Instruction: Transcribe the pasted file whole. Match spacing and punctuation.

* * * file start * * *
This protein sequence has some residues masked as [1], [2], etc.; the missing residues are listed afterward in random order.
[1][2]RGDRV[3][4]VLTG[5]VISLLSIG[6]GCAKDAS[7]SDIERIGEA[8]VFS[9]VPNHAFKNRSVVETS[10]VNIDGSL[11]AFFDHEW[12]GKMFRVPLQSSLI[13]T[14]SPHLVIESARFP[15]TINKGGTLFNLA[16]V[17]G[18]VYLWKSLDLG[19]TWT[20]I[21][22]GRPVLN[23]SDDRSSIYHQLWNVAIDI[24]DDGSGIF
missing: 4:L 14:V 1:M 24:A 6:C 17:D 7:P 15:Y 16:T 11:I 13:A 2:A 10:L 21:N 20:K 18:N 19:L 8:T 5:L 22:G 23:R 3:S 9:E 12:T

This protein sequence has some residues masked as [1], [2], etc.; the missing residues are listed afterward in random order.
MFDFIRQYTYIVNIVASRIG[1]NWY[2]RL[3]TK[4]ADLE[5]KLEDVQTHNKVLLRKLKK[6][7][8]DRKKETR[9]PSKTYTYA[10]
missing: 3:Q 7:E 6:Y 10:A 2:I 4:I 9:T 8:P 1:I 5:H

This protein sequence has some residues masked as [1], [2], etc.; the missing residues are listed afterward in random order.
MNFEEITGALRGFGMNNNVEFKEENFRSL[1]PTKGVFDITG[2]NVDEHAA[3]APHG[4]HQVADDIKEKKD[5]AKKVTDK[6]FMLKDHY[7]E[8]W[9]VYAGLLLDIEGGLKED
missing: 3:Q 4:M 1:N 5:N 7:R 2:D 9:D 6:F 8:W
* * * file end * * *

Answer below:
This protein sequence has some residues masked as [1], [2], etc.; the missing residues are listed afterward in random order.
[1][2]RGDRV[3][4]VLTG[5]VISLLSIG[6]GCAKDAS[7]SDIERIGEA[8]VFS[9]VPNHAFKNRSVVETS[10]VNIDGSL[11]AFFDHEW[12]GKMFRVPLQSSLI[13]T[14]SPHLVIESARFP[15]TINKGGTLFNLA[16]V[17]G[18]VYLWKSLDLG[19]TWT[20]I[21][22]GRPVLN[23]SDDRSSIYHQLWNVAIDI[24]DDGSGIF
missing: 4:L 14:V 1:M 24:A 6:C 17:D 7:P 15:Y 16:T 11:I 13:A 2:A 10:L 21:N 20:K 18:N 19:L 8:T 5:L 22:G 23:R 3:S 9:E 12:T

This protein sequence has some residues masked as [1], [2], etc.; the missing residues are listed afterward in random order.
MFDFIRQYTYIVNIVASRIG[1]NWY[2]RL[3]TK[4]ADLE[5]KLEDVQTHNKVLLRKLKK[6][7][8]DRKKETR[9]PSKTYTYA[10]
missing: 3:Q 7:E 6:Y 10:A 2:I 4:I 9:T 8:P 1:I 5:H

This protein sequence has some residues masked as [1], [2], etc.; the missing residues are listed afterward in random order.
MNFEEITGALRGFGMNNNVEFKEENFRSL[1]PTKGVFDITG[2]NVDEHAA[3]APHG[4]HQVADDIKEKKD[5]AKKVTDK[6]FMLKDHY[7]E[8]W[9]VYAGLLLDIEGGLKED
missing: 3:Q 4:M 1:N 5:N 7:R 2:D 9:D 6:F 8:W